Photo: Amit Shabi
Justice Minister Tzipi Livni
Photo: Amit Shabi
Nahum Barnea

Where have donations to IDF troops gone?

Op-ed: Justice Minister Livni is accusing Defense Ministry of failing to properly use millions of shekels left by Israeli and foreign donors for specific purposes.

Good people, Israelis and foreigners, Jews and non-Jews, leave a lot of money for IDF soldiers in their wills. It's their way of showing their gratitude towards generations of IDF fighters.



They often mention in their wills where or who they want the money to go to – to lone soldiers, for example, to soldiers from families in distress, to disabled IDF veterans or to a certain military unit – and for what purpose – for rehabilitating wounded soldiers or for training sniffer dogs or for purchasing equipment for times of emergency, etc.


Justice Minister Tzipi Livni sent a scathing letter last week to Defense Minister Moshe Ya'alon, claiming that the Defense Ministry was violating the deceased donors' desires, failing to implement their wills or spending the money on other purposes.


We are talking about tens of millions of shekels here. If we take into consideration that this problem has been going on for years, we are actually talking about hundreds of millions of shekels.


IDF soldiers in Operation Protective Edge. Many say their families have been reduced to hunger (Photo: AFP)
IDF soldiers in Operation Protective Edge. Many say their families have been reduced to hunger (Photo: AFP)


Livni's letter was sent at a particularly sensitive timing, after soldiers who participated in Operation Protective Edge complained that their families were suffering from poverty and had even been reduced to hunger. They said the army had failed to find the required amount of money to help them.


The Administrator General's Office, which operates as part of the Justice Ministry, handled estates donated to the State of Israel. The ministry also includes a public committee which decides where the funds donated to the state should go to and ensures that the ministries make proper use of the money, according to the donor's will.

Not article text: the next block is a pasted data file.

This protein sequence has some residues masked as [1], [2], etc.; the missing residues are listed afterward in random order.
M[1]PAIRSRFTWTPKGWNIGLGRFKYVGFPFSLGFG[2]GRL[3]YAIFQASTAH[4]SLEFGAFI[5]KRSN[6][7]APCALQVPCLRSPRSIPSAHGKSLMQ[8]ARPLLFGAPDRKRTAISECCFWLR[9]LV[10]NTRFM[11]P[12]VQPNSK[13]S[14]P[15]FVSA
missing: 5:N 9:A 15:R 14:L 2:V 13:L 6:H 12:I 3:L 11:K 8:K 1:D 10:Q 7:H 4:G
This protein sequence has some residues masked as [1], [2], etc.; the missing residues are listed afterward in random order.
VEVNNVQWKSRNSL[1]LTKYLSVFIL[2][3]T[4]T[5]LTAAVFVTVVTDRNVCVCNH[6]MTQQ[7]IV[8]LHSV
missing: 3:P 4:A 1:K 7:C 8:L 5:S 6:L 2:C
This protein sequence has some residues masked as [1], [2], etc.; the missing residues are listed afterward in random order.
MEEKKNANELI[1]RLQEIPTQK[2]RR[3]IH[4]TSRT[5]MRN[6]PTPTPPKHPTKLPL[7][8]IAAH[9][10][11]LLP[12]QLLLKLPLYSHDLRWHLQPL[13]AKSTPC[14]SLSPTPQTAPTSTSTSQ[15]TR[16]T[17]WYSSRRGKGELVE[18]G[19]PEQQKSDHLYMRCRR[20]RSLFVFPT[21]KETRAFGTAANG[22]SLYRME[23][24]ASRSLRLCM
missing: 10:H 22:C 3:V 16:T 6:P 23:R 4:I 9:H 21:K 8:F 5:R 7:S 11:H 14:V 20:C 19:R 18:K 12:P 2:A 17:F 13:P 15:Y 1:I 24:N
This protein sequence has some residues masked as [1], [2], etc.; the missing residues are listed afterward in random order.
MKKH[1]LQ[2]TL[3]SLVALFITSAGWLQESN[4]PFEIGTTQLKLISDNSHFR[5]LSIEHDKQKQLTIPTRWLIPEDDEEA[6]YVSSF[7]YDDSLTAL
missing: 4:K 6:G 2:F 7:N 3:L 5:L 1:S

In her current term, Livni has made changes in the committee in a bid to direct more funds to social purposes.


The committee also supervises the distribution of the money in the defense establishment. "Any delay in fulfilling the desires of the will's writer is inappropriate," Livni wrote. "In an inquiry I conducted in recent days, I learned that there are fundamental failures in the Defense Ministry's conduct."

Livni elaborates:


  • The Administrator General's Office holds tens of millions of shekels from estates left for security purposes, which the Defense Ministry has failed to properly implement. In 2007, for example, the committee approved NIS 4 million (about $1 million) for the expansion of a head injury rehabilitation center. The Defense Ministry failed to use the money, and the approval expired in 2011. In 2009, the committee approved NIS 23.5 million ($6.3 million) for the establishment of a rehabilitation facility for soldiers in southern Israel. That sum was not used either.


From 2010 to 2013, the Administrator General's Office accumulated some NIS 32 million ($8.6 million) from estates left for security purposes. The Defense Ministry did not file a request to make use of these funds, which should have been used for treating soldiers wounded in action, for purchasing equipment for disabled IDF veterans and for fighters' welfare.


  • Other government ministries have recommended handing inheritance funds to associations from the voluntary sector. Although some of these funds can be implemented through associations which work for the soldiers' welfare and which commemorate fallen soldiers, and although these issues are handled by other authorities in Israel as well, the Defense Ministry is insisting on keeping all the money in foundations operating under its authority.


When the Kfir Brigade Fighters association, for example, asked to receive inheritance funds it was turned down. So was the Sha'ar Hanegev Regional Council, which sought to use the money to purchase emergency equipment.


  • The Defense Ministry has failed to provide the committee with an annual report about its use of the inheritance funds, and has failed to explain its refusal to do so. Livni notes that in 2009, it was discovered that hundreds of thousands of shekels from inheritance funds were spent on purchasing thousands of copies of a book, "in a complete deviation from the designated purposes of these funds.


"The Justice Ministry," Livni writes, "plans to reinforce its supervision on the implementation of the inheritance funds by the Defense Ministry and to increase the equal distribution of the estates for security purposes."


The Justice Ministry's investigation into the Defense Ministry's use of the inheritance funds has only begun. The ministry argues that for years, these funds have been used as a sort of secondary coffer for the Defense Ministry and have been handed out without any proper control and supervision.


The defense ministry's media advisor said in response that the letter had yet to reach Minister Ya'alon's desk, and that once he received Livni's appeal he would study it and handle it.


פרסום ראשון: 10.12.14, 17:28
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